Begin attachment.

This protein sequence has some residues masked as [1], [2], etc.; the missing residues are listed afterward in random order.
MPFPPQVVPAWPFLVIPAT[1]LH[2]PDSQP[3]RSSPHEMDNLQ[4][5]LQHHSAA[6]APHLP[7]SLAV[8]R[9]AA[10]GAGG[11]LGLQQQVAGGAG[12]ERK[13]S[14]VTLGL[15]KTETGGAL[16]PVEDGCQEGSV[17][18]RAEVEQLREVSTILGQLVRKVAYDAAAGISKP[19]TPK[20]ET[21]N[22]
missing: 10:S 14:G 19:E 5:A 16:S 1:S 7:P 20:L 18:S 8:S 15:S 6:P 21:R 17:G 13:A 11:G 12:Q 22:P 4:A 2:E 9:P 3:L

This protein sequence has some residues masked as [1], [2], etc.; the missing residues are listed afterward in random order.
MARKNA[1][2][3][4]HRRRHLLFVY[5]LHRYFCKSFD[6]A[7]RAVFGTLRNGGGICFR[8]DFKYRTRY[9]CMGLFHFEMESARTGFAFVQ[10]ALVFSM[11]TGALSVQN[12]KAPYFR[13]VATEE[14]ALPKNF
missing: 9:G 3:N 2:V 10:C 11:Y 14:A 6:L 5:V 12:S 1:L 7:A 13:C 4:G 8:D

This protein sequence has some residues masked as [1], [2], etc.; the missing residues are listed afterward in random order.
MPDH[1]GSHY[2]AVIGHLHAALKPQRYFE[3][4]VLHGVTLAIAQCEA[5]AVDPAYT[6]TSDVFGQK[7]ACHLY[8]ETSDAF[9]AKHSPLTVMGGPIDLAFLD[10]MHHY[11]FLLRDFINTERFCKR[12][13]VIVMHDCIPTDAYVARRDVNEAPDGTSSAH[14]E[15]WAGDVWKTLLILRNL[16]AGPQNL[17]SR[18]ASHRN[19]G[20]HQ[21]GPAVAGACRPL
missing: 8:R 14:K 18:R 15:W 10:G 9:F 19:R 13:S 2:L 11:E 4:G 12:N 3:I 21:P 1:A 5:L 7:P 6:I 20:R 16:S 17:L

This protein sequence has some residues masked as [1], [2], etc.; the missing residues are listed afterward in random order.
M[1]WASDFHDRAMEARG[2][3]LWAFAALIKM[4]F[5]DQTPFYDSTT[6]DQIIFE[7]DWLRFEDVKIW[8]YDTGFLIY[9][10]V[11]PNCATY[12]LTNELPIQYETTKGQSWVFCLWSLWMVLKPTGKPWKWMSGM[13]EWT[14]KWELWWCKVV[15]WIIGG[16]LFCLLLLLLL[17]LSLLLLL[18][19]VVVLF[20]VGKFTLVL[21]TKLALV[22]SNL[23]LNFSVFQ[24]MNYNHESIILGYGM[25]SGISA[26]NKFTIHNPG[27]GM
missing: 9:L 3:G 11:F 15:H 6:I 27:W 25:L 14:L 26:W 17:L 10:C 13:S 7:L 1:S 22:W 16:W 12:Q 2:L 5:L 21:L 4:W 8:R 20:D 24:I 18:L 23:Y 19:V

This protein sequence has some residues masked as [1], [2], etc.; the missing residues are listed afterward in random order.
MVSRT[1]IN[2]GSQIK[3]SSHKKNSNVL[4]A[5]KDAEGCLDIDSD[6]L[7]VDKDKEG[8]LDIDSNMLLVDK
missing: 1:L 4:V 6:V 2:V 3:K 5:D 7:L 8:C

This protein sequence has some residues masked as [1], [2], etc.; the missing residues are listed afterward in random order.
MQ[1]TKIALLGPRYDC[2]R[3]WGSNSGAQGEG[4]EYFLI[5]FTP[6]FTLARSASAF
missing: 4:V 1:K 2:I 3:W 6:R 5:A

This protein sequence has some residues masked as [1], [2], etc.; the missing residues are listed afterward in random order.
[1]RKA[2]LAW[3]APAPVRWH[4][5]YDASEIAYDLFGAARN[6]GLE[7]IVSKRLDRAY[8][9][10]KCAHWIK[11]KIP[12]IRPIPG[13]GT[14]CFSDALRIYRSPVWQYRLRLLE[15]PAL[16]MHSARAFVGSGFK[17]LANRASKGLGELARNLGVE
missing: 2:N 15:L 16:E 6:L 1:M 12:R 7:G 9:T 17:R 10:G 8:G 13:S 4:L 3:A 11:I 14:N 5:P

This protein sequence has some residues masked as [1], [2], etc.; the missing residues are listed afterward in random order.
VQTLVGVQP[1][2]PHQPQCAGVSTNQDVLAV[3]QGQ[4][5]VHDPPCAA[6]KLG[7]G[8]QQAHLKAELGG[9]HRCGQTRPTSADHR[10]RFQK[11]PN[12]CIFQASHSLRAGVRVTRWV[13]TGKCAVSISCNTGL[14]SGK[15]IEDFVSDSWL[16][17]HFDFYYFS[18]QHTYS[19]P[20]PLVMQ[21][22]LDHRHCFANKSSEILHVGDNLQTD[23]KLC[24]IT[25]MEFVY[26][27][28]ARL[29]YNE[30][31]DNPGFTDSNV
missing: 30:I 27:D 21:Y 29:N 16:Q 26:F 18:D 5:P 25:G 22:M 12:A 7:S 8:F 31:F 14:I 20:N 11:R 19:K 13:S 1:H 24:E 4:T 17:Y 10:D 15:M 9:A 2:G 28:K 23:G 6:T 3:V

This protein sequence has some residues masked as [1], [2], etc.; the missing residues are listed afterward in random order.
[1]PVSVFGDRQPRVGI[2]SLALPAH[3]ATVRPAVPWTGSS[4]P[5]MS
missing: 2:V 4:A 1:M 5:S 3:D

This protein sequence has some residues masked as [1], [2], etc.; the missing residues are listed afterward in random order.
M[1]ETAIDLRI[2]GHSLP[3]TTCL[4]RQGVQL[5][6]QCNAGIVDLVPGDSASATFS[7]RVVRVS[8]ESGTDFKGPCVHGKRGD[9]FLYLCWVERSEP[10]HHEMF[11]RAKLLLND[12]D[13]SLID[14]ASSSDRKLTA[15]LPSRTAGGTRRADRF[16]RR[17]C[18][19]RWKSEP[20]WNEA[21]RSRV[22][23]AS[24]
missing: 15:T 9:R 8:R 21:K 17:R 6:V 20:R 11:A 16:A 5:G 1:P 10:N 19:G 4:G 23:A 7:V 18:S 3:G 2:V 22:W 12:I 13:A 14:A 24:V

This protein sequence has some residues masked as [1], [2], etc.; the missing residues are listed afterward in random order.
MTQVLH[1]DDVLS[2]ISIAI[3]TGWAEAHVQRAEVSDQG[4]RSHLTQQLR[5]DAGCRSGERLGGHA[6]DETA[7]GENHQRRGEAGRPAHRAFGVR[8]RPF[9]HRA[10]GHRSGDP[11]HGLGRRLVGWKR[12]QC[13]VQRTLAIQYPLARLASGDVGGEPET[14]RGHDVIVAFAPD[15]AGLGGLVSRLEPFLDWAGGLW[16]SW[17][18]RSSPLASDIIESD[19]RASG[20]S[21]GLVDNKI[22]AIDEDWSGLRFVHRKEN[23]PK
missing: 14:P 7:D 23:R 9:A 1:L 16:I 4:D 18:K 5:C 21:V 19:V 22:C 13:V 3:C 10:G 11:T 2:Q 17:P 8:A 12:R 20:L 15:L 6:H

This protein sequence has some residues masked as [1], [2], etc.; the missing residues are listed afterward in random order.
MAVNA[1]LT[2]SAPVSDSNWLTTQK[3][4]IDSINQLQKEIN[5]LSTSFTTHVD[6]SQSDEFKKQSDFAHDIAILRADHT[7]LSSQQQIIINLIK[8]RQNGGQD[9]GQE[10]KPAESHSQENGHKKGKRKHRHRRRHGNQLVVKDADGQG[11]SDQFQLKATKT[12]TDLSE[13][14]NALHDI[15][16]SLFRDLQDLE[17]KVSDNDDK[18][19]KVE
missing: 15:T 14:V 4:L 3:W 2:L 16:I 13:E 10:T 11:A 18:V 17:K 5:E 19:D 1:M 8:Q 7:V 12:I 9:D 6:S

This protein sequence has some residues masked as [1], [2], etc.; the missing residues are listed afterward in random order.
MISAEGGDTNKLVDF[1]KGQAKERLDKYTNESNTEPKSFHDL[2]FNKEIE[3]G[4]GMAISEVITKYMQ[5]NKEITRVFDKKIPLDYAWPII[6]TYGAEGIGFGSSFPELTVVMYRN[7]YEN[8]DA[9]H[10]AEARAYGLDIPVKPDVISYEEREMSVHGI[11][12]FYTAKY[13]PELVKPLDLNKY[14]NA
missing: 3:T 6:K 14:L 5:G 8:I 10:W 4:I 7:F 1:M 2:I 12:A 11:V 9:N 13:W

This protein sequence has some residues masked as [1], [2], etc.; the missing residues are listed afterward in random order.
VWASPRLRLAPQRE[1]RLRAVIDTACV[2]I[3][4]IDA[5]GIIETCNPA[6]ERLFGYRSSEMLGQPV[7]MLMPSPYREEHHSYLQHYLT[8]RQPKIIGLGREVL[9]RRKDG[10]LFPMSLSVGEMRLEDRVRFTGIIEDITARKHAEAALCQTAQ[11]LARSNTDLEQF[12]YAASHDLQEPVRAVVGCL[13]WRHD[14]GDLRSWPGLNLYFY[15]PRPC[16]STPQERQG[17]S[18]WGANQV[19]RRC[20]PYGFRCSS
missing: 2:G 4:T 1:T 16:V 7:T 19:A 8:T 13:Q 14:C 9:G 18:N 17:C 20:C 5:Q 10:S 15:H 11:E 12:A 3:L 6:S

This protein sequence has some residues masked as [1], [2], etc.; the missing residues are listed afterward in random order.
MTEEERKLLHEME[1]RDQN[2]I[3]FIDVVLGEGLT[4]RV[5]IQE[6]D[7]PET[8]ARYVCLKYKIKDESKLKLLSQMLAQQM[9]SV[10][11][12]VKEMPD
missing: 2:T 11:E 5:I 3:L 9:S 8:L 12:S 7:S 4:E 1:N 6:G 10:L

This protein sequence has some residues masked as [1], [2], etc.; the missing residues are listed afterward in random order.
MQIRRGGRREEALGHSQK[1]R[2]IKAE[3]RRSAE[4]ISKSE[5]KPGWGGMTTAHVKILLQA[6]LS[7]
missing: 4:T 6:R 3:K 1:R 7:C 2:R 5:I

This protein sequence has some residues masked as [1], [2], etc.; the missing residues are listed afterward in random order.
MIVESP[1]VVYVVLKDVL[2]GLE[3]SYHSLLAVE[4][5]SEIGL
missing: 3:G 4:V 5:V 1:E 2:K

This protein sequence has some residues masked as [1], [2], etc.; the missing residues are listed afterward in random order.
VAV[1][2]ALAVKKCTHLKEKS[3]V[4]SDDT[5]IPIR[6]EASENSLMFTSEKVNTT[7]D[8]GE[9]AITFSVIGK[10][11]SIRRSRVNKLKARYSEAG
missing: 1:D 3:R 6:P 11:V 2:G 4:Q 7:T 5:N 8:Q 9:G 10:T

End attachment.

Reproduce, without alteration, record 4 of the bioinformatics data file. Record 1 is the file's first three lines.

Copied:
This protein sequence has some residues masked as [1], [2], etc.; the missing residues are listed afterward in random order.
M[1]WASDFHDRAMEARG[2][3]LWAFAALIKM[4]F[5]DQTPFYDSTT[6]DQIIFE[7]DWLRFEDVKIW[8]YDTGFLIY[9][10]V[11]PNCATY[12]LTNELPIQYETTKGQSWVFCLWSLWMVLKPTGKPWKWMSGM[13]EWT[14]KWELWWCKVV[15]WIIGG[16]LFCLLLLLLL[17]LSLLLLL[18][19]VVVLF[20]VGKFTLVL[21]TKLALV[22]SNL[23]LNFSVFQ[24]MNYNHESIILGYGM[25]SGISA[26]NKFTIHNPG[27]GM
missing: 9:L 3:G 11:F 15:H 6:I 27:W 25:L 14:L 26:W 17:L 10:C 13:S 7:L 1:S 22:W 16:W 12:Q 2:L 5:L 21:L 4:W 8:R 20:D 24:I 18:L 23:Y 19:V